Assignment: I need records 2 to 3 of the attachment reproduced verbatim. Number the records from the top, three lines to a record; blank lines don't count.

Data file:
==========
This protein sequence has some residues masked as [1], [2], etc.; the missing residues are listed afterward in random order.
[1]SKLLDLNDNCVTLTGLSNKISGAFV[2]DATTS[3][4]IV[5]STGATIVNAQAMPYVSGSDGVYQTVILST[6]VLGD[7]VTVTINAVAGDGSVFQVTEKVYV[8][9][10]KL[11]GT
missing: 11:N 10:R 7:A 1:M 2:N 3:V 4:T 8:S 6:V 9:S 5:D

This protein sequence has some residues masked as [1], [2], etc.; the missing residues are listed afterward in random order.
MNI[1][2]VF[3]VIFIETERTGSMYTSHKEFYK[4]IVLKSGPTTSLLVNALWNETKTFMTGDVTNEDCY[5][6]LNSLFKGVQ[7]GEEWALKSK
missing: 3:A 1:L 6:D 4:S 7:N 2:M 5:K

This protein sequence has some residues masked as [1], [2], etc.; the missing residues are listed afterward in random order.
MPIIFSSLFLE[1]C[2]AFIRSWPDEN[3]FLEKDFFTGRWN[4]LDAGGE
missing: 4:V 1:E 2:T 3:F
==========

This protein sequence has some residues masked as [1], [2], etc.; the missing residues are listed afterward in random order.
MNI[1][2]VF[3]VIFIETERTGSMYTSHKEFYK[4]IVLKSGPTTSLLVNALWNETKTFMTGDVTNEDCY[5][6]LNSLFKGVQ[7]GEEWALKSK
missing: 3:A 1:L 6:D 4:S 7:N 2:M 5:K

This protein sequence has some residues masked as [1], [2], etc.; the missing residues are listed afterward in random order.
MPIIFSSLFLE[1]C[2]AFIRSWPDEN[3]FLEKDFFTGRWN[4]LDAGGE
missing: 4:V 1:E 2:T 3:F